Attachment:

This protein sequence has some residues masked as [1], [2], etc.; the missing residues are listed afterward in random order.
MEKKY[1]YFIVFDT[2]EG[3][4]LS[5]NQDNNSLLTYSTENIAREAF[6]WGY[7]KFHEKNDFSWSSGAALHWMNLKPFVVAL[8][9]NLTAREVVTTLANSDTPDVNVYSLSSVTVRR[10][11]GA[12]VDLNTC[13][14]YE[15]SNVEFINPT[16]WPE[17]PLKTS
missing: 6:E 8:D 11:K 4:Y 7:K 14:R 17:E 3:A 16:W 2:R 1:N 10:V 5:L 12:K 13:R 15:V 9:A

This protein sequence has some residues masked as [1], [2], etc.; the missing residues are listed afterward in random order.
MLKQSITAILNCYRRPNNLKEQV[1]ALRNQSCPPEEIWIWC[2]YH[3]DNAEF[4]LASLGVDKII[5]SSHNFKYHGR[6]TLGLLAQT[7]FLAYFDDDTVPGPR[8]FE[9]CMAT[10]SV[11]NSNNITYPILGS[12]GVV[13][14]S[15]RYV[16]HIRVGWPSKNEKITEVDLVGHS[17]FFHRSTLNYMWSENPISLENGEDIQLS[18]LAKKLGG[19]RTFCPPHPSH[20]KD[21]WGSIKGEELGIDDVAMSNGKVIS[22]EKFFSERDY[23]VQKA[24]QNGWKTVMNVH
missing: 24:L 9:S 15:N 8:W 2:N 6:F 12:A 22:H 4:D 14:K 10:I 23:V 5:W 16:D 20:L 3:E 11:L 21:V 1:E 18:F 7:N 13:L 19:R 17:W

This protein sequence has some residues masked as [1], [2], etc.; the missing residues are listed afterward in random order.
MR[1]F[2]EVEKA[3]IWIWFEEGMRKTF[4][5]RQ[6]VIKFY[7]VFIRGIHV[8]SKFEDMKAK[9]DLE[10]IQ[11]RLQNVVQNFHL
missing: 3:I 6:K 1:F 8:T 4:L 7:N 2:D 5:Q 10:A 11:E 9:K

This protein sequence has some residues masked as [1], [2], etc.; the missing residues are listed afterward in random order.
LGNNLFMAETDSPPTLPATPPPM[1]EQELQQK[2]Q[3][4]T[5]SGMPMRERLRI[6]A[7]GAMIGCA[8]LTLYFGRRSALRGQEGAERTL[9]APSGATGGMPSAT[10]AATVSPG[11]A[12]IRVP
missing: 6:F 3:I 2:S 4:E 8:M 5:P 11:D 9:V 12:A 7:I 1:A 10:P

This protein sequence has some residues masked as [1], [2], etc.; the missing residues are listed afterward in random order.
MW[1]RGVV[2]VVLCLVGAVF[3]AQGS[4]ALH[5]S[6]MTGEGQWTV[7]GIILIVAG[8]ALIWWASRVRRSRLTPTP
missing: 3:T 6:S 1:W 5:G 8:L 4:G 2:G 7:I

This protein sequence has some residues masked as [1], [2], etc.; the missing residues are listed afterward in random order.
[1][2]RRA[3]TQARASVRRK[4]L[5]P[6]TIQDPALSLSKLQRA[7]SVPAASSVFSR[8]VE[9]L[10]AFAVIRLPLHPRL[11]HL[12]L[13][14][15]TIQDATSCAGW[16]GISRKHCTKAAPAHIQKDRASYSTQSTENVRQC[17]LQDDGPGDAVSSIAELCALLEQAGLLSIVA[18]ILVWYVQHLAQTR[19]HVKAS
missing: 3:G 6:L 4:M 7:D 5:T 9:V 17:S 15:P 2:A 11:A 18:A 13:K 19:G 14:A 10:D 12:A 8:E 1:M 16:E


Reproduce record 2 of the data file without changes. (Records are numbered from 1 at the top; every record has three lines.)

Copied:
This protein sequence has some residues masked as [1], [2], etc.; the missing residues are listed afterward in random order.
MLKQSITAILNCYRRPNNLKEQV[1]ALRNQSCPPEEIWIWC[2]YH[3]DNAEF[4]LASLGVDKII[5]SSHNFKYHGR[6]TLGLLAQT[7]FLAYFDDDTVPGPR[8]FE[9]CMAT[10]SV[11]NSNNITYPILGS[12]GVV[13][14]S[15]RYV[16]HIRVGWPSKNEKITEVDLVGHS[17]FFHRSTLNYMWSENPISLENGEDIQLS[18]LAKKLGG[19]RTFCPPHPSH[20]KD[21]WGSIKGEELGIDDVAMSNGKVIS[22]EKFFSERDY[23]VQKA[24]QNGWKTVMNVH
missing: 24:L 9:S 15:N 8:W 2:N 6:F 12:A 22:H 4:D 14:K 10:I 23:V 5:W 16:D 20:L 3:E 11:L 21:V 1:E 18:F 7:N 13:L 19:R 17:W